Plus, we were really beginning to see companies have to make concessions to get or keep business and stop competitors. Think back to what the tremendous infotainment company that is Harman (HAR) had to say. It just couldn't be as competitive as it would have liked because it had to make deals to keep business and help customers. That's a chief reason why the stock's acted so poorly.
Yes, a dollar that stays put or goes down allows for the hope that we are seeing the end of the dollar tyranny that has weighed so heavily on stocks.
The third piece of good news? The bad news has made people quite pessimistic. We almost expect stocks will go down these days. The charts are almost uniformly horrible on stocks. The fears that the last good quarters have occurred are ingrained in us now. When I woke up at 4 a.m. ET Thursday, we saw German bonds get hammered again because business is coming back strong in Europe. We don't think how good it is that business is coming back. We simply think turmoil, pain, more selling.
Just as I abhor big up openings, I like it when the market's looking down big. Then people aren't picked off. If you have your shopping list, you can buy when others are panicking. Remember Warren Buffett's aphorism: You want to buy the stocks of the companies you like at prices of your choosing. That's what these down days do for you.
The pessimistic icing on the cake? Comments from Fed Chief Janet Yellen that stocks are overvalued, kind of a shot across the bow that what makes stocks overvalued, their relative worth over bonds, is going away when she takes rates up. Doesn't matter that she's been wrong before. She took out the bull and shot a bolt through its head. Nasty.
That's the perfect environment for the wellspring of a rally. You need that negativity and the washing-out of the skittish to put stocks in firmer hands.
Finally, there's earnings. Now you may have been riveted by the disappointing same-store sales of Whole Foods (WFM), which caused the stock to get hammered mercilessly. Perhaps you were surprised that Tesla (TSLA) didn't explode higher on what were better-than-expected earnings, except that's exactly what happens with cult stocks and why I say they are so hard to game. You could have been perturbed by the miserable number from Keurig Green Mountain (GMCR), and as horrendous as that number was, the conference call was even more dismal. If you want to own that stock, own it through its 16% holder, Coca-Cola (KO).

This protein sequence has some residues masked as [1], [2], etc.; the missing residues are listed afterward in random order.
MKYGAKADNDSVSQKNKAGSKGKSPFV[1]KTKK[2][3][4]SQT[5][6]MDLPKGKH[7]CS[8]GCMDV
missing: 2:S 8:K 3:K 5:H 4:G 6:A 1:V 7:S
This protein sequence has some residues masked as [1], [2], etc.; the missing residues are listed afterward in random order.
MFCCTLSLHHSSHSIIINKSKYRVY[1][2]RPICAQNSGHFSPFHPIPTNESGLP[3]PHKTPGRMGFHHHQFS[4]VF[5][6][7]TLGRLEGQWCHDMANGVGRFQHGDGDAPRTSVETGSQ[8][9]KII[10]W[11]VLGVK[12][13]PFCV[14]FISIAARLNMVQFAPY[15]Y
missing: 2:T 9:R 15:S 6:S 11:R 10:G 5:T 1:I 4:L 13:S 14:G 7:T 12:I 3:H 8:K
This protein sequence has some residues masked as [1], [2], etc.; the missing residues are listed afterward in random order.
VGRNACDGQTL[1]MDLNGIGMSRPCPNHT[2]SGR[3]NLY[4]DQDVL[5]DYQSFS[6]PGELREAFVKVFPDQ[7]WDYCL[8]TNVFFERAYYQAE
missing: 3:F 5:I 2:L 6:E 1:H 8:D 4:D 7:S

But we had some huge positive earnings surprises today, none bigger than Alibaba (BABA), which reminded us that it can still go higher after its relentless decline from the previous quarter. Looks like the market is still enamored of companies that can grow 40% after all.
Perhaps as significant? The amazing quarter from Qorvo (QRVO), a company that you may never have heard of, which is the combination of RF Micro (RFMD) and Triquint (TQNT), two other companies you may not know. Suffice it to say this company provides key parts to the cellphone industry and the read-through from this quarter was simple: The industry, including key customer Apple (AAPL), is alive and well and doing fabulously.
That segment's been horrendous of late, and the glaring declines in Skyworks Solutions (SWKS), Avago (AVGO) and NXP Semi (NXPI), the other member of the big four cellphone parts makers, were finally arrested.
So far, every day like this in 2015 has been pretty much a one-day wonder and everything that's positive gets reversed tomorrow. We have to be prepared for just that as we have the huge Labor Department payroll number today at 8:30 a.m. ET. I think the real takeaway, though, is that you can have a positive combination of inputs and the market will still lap it up if every I is dotted and T crossed. It's rare, but it's no longer impossible; it did happen and it, therefore, can happen again.
Editor's Note: This article was originally published at 1:09 p.m. on Real Money Pro on May 7.